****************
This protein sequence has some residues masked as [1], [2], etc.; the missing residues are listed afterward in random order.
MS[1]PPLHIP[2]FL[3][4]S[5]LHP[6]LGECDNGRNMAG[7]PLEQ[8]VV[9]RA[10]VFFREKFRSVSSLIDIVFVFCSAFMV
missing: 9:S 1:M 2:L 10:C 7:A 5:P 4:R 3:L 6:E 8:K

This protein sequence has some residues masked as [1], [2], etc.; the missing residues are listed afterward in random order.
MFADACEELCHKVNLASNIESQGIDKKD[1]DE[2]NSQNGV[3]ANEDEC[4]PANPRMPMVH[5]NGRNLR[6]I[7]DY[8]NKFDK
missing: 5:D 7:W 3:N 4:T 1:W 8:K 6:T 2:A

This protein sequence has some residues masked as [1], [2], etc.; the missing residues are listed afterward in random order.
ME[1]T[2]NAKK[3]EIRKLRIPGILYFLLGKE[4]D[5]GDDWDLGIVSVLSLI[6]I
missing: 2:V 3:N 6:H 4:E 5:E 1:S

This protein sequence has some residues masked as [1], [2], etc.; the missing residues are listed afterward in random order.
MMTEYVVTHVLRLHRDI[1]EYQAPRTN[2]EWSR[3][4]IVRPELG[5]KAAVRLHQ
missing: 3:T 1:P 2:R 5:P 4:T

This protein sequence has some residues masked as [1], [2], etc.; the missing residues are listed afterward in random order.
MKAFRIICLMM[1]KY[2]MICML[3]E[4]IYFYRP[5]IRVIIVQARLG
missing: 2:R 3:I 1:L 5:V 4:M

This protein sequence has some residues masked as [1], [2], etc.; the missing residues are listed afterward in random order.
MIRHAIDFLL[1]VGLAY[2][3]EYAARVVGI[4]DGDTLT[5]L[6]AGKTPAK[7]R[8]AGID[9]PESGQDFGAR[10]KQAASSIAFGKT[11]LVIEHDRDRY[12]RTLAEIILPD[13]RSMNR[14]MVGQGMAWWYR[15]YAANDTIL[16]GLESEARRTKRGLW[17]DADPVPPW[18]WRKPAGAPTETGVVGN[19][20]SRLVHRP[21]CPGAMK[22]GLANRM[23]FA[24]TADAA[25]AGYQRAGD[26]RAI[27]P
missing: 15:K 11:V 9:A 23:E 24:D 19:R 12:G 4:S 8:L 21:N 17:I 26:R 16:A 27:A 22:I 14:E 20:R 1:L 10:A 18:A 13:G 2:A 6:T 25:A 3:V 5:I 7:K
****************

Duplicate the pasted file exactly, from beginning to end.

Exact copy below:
This protein sequence has some residues masked as [1], [2], etc.; the missing residues are listed afterward in random order.
MS[1]PPLHIP[2]FL[3][4]S[5]LHP[6]LGECDNGRNMAG[7]PLEQ[8]VV[9]RA[10]VFFREKFRSVSSLIDIVFVFCSAFMV
missing: 9:S 1:M 2:L 10:C 7:A 5:P 4:R 3:L 6:E 8:K

This protein sequence has some residues masked as [1], [2], etc.; the missing residues are listed afterward in random order.
MFADACEELCHKVNLASNIESQGIDKKD[1]DE[2]NSQNGV[3]ANEDEC[4]PANPRMPMVH[5]NGRNLR[6]I[7]DY[8]NKFDK
missing: 5:D 7:W 3:N 4:T 1:W 8:K 6:T 2:A

This protein sequence has some residues masked as [1], [2], etc.; the missing residues are listed afterward in random order.
ME[1]T[2]NAKK[3]EIRKLRIPGILYFLLGKE[4]D[5]GDDWDLGIVSVLSLI[6]I
missing: 2:V 3:N 6:H 4:E 5:E 1:S

This protein sequence has some residues masked as [1], [2], etc.; the missing residues are listed afterward in random order.
MMTEYVVTHVLRLHRDI[1]EYQAPRTN[2]EWSR[3][4]IVRPELG[5]KAAVRLHQ
missing: 3:T 1:P 2:R 5:P 4:T

This protein sequence has some residues masked as [1], [2], etc.; the missing residues are listed afterward in random order.
MKAFRIICLMM[1]KY[2]MICML[3]E[4]IYFYRP[5]IRVIIVQARLG
missing: 2:R 3:I 1:L 5:V 4:M

This protein sequence has some residues masked as [1], [2], etc.; the missing residues are listed afterward in random order.
MIRHAIDFLL[1]VGLAY[2][3]EYAARVVGI[4]DGDTLT[5]L[6]AGKTPAK[7]R[8]AGID[9]PESGQDFGAR[10]KQAASSIAFGKT[11]LVIEHDRDRY[12]RTLAEIILPD[13]RSMNR[14]MVGQGMAWWYR[15]YAANDTIL[16]GLESEARRTKRGLW[17]DADPVPPW[18]WRKPAGAPTETGVVGN[19][20]SRLVHRP[21]CPGAMK[22]GLANRM[23]FA[24]TADAA[25]AGYQRAGD[26]RAI[27]P
missing: 15:K 11:V 9:A 23:E 24:D 19:R 12:G 4:S 8:L 21:N 17:I 26:R 16:A 27:A 22:I 14:E 20:R 1:L 10:A 18:A 13:G 2:A 6:T 25:A 3:V 5:I 7:K